What is dopamine's role in alcoholism? It's complicated, say researchers

March 1, 2016 by Christopher Packham, Medical Xpress report
Ball-and-stick model of the dopamine molecule, a neurotransmitter that affects the brain's reward and pleasure centers. Credit: Jynto/Wikipedia

A very large percentage of the health burden in developed countries is caused by alcohol abuse. There is a large population vulnerable to alcohol dependency, which has a high rate of relapse during periods of abstinence, and it is therefore difficult to address clinically.

Though neurological addiction studies have suggested the occurrence of alterations in the mesolimbic systems of -dependent people, it has remained unclear whether these neuroadaptations result in hypo- or hyperdopaminergic states. Researchers are interested in learning more about the effects of dopamine in alcoholism, because the condition has a high degree of relapse among recovering individuals and behavioral approaches are often inadequate in addressing this addictive disease.

Like many other neurochemicals, dopamine plays multiple roles in the brain and body. Among the brain's multiple dopamine pathways, a prominent one is involved in reward-motivated behavior; deficiencies in dopamine are associated with a number of conditions including addiction, depression and psychological and neurological disorders. Dopamine's importance and prevalence in multiple brain functions makes it challenging to study, and its role in addictive behavior is unclear.

A new study published in the Proceedings of the National Academy of Sciences sought to determine whether results in an excess or a deficiency of dopamine in order to clarify paths for future medical treatment. The researchers developed a systematic approach to the study of neuroadaptive changes in the dopamine systems of human alcoholics and rats. In post-mortem brain samples from human alcoholics, they found a strong down-regulation of D1 binding sites, which excite associated neurons, while D2 binding sites, which inhibit target neurons, remained unaffected.

The results, as might be expected, are complicated, indicating both hyper- and hypodopaminergic states during withdrawal periods from alcohol that make recovery from alcohol addiction unpleasant and difficult for people with a predisposition for abuse. The researchers found evidence for the development of a hypodopaminergic state during protracted alcohol abstinence, among other neuroadaptive changes.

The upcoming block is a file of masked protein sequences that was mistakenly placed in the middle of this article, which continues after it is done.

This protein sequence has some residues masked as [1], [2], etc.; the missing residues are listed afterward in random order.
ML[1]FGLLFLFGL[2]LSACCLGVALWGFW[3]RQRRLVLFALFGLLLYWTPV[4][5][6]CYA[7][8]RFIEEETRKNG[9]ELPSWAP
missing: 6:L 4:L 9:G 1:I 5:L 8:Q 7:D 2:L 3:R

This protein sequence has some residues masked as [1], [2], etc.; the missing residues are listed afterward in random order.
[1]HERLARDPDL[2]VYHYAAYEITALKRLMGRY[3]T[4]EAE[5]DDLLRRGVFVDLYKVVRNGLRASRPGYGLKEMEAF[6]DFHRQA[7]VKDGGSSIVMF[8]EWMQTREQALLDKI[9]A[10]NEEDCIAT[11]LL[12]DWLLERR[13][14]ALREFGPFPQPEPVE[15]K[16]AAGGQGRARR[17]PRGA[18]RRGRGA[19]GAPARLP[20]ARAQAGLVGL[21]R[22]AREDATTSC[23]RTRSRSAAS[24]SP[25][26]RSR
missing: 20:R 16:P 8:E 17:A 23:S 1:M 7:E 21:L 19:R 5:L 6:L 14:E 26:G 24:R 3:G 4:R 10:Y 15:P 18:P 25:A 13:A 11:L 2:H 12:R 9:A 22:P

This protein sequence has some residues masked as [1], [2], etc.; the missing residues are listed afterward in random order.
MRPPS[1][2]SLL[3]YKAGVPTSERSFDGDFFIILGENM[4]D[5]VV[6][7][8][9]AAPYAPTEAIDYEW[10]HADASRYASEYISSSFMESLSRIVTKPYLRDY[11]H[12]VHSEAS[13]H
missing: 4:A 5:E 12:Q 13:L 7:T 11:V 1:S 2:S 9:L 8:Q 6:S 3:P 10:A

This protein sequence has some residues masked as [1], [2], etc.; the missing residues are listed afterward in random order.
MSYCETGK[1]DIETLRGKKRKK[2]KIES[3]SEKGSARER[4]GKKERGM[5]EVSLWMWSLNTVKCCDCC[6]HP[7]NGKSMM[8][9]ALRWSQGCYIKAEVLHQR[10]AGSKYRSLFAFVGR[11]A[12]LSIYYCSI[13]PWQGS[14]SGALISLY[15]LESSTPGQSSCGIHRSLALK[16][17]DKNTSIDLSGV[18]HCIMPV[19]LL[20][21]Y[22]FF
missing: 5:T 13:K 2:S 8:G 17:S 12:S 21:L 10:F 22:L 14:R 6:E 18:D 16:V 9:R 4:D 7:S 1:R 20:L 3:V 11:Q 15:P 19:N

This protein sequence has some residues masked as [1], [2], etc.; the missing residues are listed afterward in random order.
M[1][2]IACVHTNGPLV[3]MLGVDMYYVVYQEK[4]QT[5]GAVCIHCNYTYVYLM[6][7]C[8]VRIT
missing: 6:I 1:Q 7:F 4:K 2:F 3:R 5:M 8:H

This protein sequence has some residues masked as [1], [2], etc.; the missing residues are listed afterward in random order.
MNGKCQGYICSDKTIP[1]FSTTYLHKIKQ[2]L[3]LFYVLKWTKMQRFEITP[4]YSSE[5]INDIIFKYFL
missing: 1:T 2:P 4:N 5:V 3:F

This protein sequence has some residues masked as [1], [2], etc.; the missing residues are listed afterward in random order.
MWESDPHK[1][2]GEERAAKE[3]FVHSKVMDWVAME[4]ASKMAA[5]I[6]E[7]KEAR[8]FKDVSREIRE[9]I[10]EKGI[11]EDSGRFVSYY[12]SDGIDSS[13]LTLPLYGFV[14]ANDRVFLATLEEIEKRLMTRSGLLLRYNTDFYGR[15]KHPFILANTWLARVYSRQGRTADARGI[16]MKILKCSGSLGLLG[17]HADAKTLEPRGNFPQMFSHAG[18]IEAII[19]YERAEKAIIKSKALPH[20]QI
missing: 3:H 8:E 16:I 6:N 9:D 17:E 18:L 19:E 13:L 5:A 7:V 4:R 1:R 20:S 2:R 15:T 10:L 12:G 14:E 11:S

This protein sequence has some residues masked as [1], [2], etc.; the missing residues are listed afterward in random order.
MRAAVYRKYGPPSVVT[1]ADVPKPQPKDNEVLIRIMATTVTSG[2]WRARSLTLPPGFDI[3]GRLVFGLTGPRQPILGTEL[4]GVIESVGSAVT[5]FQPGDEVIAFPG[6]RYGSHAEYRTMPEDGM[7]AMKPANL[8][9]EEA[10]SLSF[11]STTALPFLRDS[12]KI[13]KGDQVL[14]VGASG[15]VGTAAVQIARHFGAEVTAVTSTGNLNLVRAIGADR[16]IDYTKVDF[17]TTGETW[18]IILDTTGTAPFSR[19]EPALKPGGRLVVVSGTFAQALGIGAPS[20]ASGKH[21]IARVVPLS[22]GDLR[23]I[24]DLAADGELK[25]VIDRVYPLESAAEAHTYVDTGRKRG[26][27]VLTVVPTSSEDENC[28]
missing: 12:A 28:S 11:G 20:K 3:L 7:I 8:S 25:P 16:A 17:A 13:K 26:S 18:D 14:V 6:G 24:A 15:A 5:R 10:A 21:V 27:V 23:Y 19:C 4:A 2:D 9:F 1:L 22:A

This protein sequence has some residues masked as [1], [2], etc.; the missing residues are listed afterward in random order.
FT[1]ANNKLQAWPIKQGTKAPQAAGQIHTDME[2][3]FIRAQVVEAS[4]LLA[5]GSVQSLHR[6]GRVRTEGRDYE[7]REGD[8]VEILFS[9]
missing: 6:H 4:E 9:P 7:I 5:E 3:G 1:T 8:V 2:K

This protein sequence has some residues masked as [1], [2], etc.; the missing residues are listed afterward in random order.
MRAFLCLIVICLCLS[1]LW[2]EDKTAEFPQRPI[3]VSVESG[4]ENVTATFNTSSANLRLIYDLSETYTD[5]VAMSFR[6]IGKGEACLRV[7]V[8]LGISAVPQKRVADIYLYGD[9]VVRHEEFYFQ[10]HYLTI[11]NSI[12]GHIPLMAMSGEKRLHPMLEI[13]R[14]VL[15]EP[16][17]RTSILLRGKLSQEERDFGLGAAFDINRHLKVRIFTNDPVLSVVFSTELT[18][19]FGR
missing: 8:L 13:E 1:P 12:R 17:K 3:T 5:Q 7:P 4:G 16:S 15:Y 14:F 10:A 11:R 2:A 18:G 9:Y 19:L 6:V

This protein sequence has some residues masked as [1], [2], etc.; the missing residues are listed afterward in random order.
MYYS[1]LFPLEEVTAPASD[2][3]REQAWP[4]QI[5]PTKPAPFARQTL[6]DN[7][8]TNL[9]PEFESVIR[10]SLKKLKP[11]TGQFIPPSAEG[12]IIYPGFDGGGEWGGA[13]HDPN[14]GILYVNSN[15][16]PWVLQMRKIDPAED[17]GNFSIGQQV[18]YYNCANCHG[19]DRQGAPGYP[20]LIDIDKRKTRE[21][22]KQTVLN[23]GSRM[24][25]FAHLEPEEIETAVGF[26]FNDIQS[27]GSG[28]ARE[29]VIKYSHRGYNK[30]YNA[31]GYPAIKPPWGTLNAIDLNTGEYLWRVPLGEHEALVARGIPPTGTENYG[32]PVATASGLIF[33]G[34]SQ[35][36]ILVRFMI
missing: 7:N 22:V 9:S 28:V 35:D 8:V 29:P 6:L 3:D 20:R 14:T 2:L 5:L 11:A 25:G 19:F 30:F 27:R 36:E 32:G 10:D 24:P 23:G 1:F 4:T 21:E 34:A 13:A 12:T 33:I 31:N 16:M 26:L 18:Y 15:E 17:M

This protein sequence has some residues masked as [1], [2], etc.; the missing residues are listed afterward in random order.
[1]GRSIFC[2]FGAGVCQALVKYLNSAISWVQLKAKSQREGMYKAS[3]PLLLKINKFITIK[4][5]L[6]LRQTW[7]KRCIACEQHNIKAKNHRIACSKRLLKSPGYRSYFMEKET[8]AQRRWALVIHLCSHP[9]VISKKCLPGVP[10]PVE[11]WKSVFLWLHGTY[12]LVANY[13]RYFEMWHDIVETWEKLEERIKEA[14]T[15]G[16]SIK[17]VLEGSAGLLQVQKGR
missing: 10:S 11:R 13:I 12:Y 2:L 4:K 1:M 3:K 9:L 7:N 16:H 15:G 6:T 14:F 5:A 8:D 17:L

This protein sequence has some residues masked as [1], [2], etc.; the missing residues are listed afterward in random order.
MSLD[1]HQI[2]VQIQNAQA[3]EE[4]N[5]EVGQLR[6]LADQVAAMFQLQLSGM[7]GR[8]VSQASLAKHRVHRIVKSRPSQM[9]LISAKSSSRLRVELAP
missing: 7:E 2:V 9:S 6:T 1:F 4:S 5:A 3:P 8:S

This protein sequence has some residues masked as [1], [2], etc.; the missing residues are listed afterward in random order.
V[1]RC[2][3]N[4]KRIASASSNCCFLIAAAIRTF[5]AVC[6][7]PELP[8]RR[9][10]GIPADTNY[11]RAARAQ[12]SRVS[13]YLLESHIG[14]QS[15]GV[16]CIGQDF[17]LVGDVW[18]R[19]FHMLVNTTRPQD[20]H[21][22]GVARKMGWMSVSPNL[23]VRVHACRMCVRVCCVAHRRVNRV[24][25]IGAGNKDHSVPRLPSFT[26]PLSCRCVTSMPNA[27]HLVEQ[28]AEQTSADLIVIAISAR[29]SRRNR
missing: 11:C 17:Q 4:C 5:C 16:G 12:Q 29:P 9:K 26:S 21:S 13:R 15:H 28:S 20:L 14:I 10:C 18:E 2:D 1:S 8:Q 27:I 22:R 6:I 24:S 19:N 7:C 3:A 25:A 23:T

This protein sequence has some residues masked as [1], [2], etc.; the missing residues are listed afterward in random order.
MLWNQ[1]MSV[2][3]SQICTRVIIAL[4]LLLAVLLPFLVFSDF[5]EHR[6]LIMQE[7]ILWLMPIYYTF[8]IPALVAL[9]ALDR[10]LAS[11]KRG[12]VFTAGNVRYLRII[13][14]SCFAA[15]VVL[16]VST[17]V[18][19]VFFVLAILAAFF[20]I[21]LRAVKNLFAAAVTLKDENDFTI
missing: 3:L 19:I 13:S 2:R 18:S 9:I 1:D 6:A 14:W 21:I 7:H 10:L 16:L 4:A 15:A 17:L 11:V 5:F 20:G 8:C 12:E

At a behavioral level, they observed hyperactivity and enhanced alcohol seeking during this period of abstinence. The transgenic rat model used for the study provided evidence that this hypodopaminergic state changes during more prolonged abstinence into a hyperdopaminergic state, as indicated by a "highly significant" reduction in D1 binding sites in striatal tissue, with no change in D2 binding sites.

The authors write, "Taken together, our studies provide convergent evidence for a hyperdopaminergic state of the reward system during protracted abstinence. This hyperdopaminergic state is associated with increased motor activity and augmented alcohol-seeking and use. We suggest that an enhanced risk for relapse exists both during acute withdrawal and long into protracted abstinence, but, according to our data, this vulnerability can be associated with either hypo- or hyperdopaminergia."

The link between early withdrawal phenomena and dysregulations that occur later remains unclear. The researchers note that their results warrant future clinical studies into whether this hyperdopaminergic state is a marker for vulnerability to relapse and whether it might provide a path to specific types of dopamine-related interventions.

Explore further: One step closer to a new drug for alcohol dependence

More information: Convergent evidence from alcohol-dependent humans and rats for a hyperdopaminergic state in protracted abstinence. PNAS 2016 ; published ahead of print February 22, 2016, DOI: 10.1073/pnas.1506012113

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